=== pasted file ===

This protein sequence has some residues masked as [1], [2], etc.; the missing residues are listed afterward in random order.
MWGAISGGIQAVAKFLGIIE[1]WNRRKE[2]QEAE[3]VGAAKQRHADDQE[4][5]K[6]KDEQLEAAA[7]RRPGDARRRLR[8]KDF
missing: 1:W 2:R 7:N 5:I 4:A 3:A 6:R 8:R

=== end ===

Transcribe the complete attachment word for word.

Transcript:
This protein sequence has some residues masked as [1], [2], etc.; the missing residues are listed afterward in random order.
MWGAISGGIQAVAKFLGIIE[1]WNRRKE[2]QEAE[3]VGAAKQRHADDQE[4][5]K[6]KDEQLEAAA[7]RRPGDARRRLR[8]KDF
missing: 1:W 2:R 7:N 5:I 4:A 3:A 6:R 8:R